Over the weekend Alexander Autographs held its Fall Historical Auction, which held some classic pieces of Americana, and proved to be dominated by the United States's love of guns:
Al Capone is one of the most famous gangsters to have lived. Thought to have been responsible for the St Valentine's Day massacre, he was eventually locked up on tax evasion charges.His personal Colt Police Positive .38 Special revolver was up for grabs at the sale.
The silver chromed revolver, serial no. 384221, bears a four inch barrel, Colt logo stamped on the left side, with factory-original wood grips with Colt logos in relief. Colt records indicate that this pistol was manufactured in 1939, the year Capone was released from federal prison.
"You can get much farther with a kind word and a gun than you can with a kind word alone." Capone was once quoted as saying. Without any particular kind words being offered, the gun made it as far as $20,000.
Capone considered himself to be living out the American ideal of capitalism. Thomas P "Boston" Corbett would certainly consider himself to be a true American too, regardless of what others might have thought of his actions.
The Union army sergeant shot President Abraham Lincoln's assassin John Wilkes Booth as the latter passed a crack in the wall of a burning barn in Virginia - against orders to take him alive. Also provided in the sale was a handwritten, signed letter by the lawman.
Written to a well-wisher, Mr Harrington, in May 1865 it reads: "Dear Sir In Answer to Your request I would say that Booth was Shot on the Morning of the 26th of April 1865 Near Port Royal, Virginia at which place we crossed the Rappahannock in Pursuit.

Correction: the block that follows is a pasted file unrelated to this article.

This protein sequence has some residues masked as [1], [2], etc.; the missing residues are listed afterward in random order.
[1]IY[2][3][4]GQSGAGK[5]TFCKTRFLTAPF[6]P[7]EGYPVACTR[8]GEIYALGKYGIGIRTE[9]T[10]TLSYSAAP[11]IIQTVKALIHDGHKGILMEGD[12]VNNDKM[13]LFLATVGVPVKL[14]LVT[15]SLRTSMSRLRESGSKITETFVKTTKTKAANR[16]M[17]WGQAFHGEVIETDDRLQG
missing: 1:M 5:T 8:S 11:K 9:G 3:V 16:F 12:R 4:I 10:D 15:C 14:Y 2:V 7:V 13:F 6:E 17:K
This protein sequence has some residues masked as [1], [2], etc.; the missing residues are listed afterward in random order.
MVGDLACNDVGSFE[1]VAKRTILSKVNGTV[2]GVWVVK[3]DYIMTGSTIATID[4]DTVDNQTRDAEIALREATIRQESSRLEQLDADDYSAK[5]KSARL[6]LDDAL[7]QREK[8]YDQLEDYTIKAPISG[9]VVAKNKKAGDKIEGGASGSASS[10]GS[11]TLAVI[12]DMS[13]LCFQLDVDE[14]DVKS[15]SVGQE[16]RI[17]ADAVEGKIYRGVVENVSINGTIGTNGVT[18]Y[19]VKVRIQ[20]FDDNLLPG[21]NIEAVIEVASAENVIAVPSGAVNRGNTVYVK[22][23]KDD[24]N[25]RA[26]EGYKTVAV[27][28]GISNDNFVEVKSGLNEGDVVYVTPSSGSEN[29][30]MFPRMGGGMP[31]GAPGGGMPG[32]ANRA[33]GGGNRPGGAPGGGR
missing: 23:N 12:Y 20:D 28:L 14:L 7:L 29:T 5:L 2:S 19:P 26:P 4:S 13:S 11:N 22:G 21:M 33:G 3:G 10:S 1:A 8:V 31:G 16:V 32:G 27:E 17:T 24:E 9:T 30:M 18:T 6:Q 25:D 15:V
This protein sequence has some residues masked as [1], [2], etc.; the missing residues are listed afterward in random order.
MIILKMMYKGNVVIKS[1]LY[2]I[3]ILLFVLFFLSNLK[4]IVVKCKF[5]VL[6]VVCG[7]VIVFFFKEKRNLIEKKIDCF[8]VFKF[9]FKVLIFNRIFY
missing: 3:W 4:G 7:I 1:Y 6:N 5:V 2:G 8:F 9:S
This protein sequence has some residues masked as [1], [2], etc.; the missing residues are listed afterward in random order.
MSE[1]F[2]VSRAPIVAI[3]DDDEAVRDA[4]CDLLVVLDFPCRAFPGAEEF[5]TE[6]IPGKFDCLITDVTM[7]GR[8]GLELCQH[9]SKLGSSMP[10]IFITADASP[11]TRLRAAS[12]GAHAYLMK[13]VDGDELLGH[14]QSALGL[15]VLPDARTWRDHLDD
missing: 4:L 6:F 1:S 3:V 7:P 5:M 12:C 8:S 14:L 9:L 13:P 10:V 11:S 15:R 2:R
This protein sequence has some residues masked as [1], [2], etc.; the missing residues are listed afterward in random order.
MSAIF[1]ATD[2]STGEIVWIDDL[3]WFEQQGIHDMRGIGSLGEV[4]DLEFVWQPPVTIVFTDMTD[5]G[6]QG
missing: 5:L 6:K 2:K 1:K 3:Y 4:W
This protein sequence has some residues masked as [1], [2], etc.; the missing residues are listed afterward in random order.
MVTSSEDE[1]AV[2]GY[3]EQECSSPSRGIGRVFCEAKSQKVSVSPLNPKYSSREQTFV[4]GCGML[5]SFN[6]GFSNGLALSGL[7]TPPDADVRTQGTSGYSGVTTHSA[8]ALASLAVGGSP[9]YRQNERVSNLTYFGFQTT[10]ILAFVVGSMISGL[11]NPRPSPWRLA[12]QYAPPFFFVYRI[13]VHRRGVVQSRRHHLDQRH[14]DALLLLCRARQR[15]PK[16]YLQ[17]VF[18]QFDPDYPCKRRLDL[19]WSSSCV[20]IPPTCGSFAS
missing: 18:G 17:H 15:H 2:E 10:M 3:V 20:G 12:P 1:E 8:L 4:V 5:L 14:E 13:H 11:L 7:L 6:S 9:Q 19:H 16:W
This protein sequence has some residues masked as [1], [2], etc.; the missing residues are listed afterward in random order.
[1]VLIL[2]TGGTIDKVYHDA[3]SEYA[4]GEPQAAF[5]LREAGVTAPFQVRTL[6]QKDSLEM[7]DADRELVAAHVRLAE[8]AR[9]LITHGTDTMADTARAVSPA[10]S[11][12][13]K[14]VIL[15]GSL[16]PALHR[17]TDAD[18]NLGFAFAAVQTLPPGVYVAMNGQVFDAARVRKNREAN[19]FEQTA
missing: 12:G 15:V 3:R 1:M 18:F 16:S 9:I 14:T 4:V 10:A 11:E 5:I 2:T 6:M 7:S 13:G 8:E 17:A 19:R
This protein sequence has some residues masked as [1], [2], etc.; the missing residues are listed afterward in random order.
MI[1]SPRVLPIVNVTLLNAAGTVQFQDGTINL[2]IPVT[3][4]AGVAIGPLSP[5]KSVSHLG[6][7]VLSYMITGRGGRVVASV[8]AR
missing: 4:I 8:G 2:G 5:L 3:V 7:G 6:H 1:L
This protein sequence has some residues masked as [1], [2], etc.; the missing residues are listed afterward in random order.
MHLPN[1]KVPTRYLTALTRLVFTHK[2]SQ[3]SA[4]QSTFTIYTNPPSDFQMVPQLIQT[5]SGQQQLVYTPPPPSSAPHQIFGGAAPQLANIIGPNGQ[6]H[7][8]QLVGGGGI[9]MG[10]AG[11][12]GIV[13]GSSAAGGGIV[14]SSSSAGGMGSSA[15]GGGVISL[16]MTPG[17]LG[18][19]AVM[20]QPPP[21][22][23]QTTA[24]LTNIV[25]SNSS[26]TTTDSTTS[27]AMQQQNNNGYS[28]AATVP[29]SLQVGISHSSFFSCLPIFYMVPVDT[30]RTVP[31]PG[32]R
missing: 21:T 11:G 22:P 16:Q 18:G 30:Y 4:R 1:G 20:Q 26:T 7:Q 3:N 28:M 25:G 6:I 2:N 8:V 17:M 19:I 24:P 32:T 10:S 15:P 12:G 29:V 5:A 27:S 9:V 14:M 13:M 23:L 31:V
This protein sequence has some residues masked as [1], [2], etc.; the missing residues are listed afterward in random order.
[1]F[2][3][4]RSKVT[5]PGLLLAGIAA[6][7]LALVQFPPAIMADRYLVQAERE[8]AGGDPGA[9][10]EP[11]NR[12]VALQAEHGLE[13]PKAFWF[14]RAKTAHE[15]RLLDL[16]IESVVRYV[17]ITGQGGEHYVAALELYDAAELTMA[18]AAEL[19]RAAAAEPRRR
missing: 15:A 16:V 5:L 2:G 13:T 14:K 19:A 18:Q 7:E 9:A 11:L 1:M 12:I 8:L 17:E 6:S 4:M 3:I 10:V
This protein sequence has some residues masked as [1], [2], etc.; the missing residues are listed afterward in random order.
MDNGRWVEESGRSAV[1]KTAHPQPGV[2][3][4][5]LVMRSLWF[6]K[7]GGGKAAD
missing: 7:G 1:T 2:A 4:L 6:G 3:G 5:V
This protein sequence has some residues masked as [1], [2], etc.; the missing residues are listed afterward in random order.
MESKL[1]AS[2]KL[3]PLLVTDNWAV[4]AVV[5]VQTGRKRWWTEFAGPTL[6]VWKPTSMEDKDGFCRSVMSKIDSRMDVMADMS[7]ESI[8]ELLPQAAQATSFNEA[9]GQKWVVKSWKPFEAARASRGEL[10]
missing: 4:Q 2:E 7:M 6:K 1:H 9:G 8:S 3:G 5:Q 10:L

"He lived but a short time after he was shot, perhaps 3 hours, and at or about Seven O- clock that morning he died." The letter sold as expected for $20,000.
However, the star lot in the auction by mile was one linked to Corbett's near contemporary Wyatt S Earp, a gunfighter from the Battle at OK Corral - generally regarded as the most famous gunfight in the history of the Old West.
Earp's own annotated sketch of the epic battle (produced during an 'interview' about the gunfight with a man he regarded as a son, John Flood) with the Clanton and McLaury brothers went under the hammer.
"All of the principals are labeled, including the three Earp brothers, the McLaurys, Doc Holliday, Billy Clanton, "Billy the Kid" Claiborne, several witnesses, and the crowd which came to watch from the south end of town.
"Ike Clanton is not shown on the diagram, illustrating Earp's continued contempt for Billy's brother who tried to grab Wyatt's arm during the fight and wailed: "I am not armed!" before fleeing through Fly's boarding house."
Estimated at a substantial $75,000-100,000 the map, which remains in excellent condition, was fought over furiously by the (thankfully unarmed) bidders, with a stunning $380,000 finally achieved for the classic piece of Americana.